Psychomania is pretty forgettable but it’s an interesting oddity to at least watch once.
Plot: A gang of young people call themselves the Living Dead. They terrorize the population from their small town. After an agreement with the devil, if they kill themselves firmly believing in it, they will survive and gain eternal life. Following their leader, they commit suicide one after the other, but things don’t necessarily turn out as expected…
Review: Boy, those ’60s really did a number on the people who made Psychomania. It’s like a Hammer movie on acid … and on wheels! A biker gang whose sole purpose is to raise hell in a small English burb gets bored and complacent with their daily raids and roughhousing. Their leader is a suicidal son of a Satanist, and after finding a very rare breed of a toad in a cemetery one night, he brings it home to his mother, who allows him to perform a ritual and a deal with the devil himself that would insure his immortality … but he has to commit suicide first. He does so with eager aplomb, and comes back from the dead none the worse for wear, shocking his gang. He encourages them all to follow his lead, and they each off themselves in creative ways (my favorite was the guy who jumped out of an airplane without a parachute), and they each come back from the dead, leaving only one member (a young woman) left who refuses to kill herself. The gang puts pressure on her, but she resists, leading to an unusual confrontation at a Stonehenge-like site where the Living Dead turns into more decorative stones.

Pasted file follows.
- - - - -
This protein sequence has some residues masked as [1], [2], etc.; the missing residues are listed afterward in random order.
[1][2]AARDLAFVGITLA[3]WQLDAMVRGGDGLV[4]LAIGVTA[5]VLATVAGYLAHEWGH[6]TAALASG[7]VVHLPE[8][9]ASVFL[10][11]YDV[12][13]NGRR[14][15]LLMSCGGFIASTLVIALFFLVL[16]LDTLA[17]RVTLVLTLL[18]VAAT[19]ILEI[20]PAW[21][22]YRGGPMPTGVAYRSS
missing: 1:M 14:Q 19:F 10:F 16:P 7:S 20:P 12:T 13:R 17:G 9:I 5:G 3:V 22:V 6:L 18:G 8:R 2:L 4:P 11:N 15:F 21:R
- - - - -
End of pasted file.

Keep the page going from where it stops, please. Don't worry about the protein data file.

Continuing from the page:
Ultra bizarre and destined to eternally be regarded as a midnight movie-type cult classic, Psychomania is a one of a kind. It’s goofy and sincere, but kind of fascinating (even to a fault), particularly for fans of biker movies and weird horror flicks with an emphasis on the occult. I liked the smoky atmosphere and acid trip imagery, but the movie doesn’t have much replay power or impact. It’s for cult film aficionados and on that front it’s a complete success. Director Don Sharp had done several Hammer films such as Kiss of the Vampire and Rasputin the Mad Monk.
Arrow Video has just released Psychomania onto a definitive 2K high definition Blu-ray, and it’s the ultimate edition this film will ever receive. It comes in a Blu-ray / DVD combo pack, with tons of special features, some of which are newly produced. If you’ve got the spare change in your budget to take a wild and crazy trip with these wacky bikers, have at it!